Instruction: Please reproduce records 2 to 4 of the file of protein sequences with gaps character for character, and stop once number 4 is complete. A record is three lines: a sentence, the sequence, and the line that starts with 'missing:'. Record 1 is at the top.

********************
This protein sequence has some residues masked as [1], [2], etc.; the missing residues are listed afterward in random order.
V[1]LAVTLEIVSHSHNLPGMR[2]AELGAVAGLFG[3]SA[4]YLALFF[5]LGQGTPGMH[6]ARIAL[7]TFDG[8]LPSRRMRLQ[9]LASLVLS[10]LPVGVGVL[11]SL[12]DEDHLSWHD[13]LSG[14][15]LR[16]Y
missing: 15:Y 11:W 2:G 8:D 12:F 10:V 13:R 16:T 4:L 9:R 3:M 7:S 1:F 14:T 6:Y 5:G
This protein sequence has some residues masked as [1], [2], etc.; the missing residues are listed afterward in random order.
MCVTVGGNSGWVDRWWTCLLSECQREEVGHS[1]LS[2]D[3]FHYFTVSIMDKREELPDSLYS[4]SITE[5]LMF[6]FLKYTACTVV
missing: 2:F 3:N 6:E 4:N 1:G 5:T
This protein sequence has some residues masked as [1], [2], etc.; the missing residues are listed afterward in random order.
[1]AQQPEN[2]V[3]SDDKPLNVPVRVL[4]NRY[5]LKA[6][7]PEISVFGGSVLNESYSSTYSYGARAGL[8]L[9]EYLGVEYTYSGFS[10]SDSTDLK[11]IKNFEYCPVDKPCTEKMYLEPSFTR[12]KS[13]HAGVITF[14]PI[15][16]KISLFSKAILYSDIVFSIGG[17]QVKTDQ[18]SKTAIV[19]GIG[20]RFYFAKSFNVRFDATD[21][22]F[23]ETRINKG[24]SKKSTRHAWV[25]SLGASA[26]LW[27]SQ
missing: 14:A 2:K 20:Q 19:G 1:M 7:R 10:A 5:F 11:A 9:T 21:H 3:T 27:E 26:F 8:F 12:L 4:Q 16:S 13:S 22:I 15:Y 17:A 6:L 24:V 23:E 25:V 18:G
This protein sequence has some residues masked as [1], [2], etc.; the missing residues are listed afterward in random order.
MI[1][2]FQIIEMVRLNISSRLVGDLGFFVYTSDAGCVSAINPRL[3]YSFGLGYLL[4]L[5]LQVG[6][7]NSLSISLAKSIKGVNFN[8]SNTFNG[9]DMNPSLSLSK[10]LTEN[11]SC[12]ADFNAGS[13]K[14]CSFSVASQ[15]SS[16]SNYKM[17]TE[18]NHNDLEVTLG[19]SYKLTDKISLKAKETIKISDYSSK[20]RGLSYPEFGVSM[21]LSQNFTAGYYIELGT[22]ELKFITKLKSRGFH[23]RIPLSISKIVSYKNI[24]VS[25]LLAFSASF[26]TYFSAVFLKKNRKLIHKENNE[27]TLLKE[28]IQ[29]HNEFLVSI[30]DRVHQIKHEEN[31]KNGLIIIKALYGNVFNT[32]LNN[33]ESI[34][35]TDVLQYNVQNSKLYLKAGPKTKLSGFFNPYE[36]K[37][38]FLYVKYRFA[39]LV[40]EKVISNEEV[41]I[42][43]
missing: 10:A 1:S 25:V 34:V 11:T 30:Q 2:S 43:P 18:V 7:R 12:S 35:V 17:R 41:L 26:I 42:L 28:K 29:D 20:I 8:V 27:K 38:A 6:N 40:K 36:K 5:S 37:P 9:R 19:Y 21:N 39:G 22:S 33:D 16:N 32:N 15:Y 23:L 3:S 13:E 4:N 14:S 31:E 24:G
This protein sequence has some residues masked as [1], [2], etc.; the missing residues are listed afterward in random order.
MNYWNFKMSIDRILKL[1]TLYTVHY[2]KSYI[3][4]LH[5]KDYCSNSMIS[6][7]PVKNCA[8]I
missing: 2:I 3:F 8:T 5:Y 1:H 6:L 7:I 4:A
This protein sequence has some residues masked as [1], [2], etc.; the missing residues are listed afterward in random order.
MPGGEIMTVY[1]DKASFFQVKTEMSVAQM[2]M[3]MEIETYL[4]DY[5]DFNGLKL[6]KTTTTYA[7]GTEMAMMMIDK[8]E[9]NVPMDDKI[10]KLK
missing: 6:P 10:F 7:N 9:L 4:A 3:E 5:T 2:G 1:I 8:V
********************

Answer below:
This protein sequence has some residues masked as [1], [2], etc.; the missing residues are listed afterward in random order.
MCVTVGGNSGWVDRWWTCLLSECQREEVGHS[1]LS[2]D[3]FHYFTVSIMDKREELPDSLYS[4]SITE[5]LMF[6]FLKYTACTVV
missing: 2:F 3:N 6:E 4:N 1:G 5:T
This protein sequence has some residues masked as [1], [2], etc.; the missing residues are listed afterward in random order.
[1]AQQPEN[2]V[3]SDDKPLNVPVRVL[4]NRY[5]LKA[6][7]PEISVFGGSVLNESYSSTYSYGARAGL[8]L[9]EYLGVEYTYSGFS[10]SDSTDLK[11]IKNFEYCPVDKPCTEKMYLEPSFTR[12]KS[13]HAGVITF[14]PI[15][16]KISLFSKAILYSDIVFSIGG[17]QVKTDQ[18]SKTAIV[19]GIG[20]RFYFAKSFNVRFDATD[21][22]F[23]ETRINKG[24]SKKSTRHAWV[25]SLGASA[26]LW[27]SQ
missing: 14:A 2:K 20:Q 19:G 1:M 7:R 10:A 5:F 11:A 9:T 21:H 3:T 27:E 26:F 8:F 12:L 4:Q 16:S 13:S 22:I 15:Y 17:A 6:L 24:V 23:E 25:V 18:G
This protein sequence has some residues masked as [1], [2], etc.; the missing residues are listed afterward in random order.
MI[1][2]FQIIEMVRLNISSRLVGDLGFFVYTSDAGCVSAINPRL[3]YSFGLGYLL[4]L[5]LQVG[6][7]NSLSISLAKSIKGVNFN[8]SNTFNG[9]DMNPSLSLSK[10]LTEN[11]SC[12]ADFNAGS[13]K[14]CSFSVASQ[15]SS[16]SNYKM[17]TE[18]NHNDLEVTLG[19]SYKLTDKISLKAKETIKISDYSSK[20]RGLSYPEFGVSM[21]LSQNFTAGYYIELGT[22]ELKFITKLKSRGFH[23]RIPLSISKIVSYKNI[24]VS[25]LLAFSASF[26]TYFSAVFLKKNRKLIHKENNE[27]TLLKE[28]IQ[29]HNEFLVSI[30]DRVHQIKHEEN[31]KNGLIIIKALYGNVFNT[32]LNN[33]ESI[34][35]TDVLQYNVQNSKLYLKAGPKTKLSGFFNPYE[36]K[37][38]FLYVKYRFA[39]LV[40]EKVISNEEV[41]I[42][43]
missing: 10:A 1:S 25:V 34:V 11:T 30:Q 2:S 43:P 18:V 7:R 12:S 35:V 17:R 41:L 26:I 42:L 28:K 29:D 20:I 8:V 27:K 38:A 6:N 40:K 36:K 5:S 37:P 9:R 19:Y 21:N 39:G 22:S 33:D 16:N 32:N 15:Y 23:L 3:S 13:E 4:N 14:S 31:E 24:G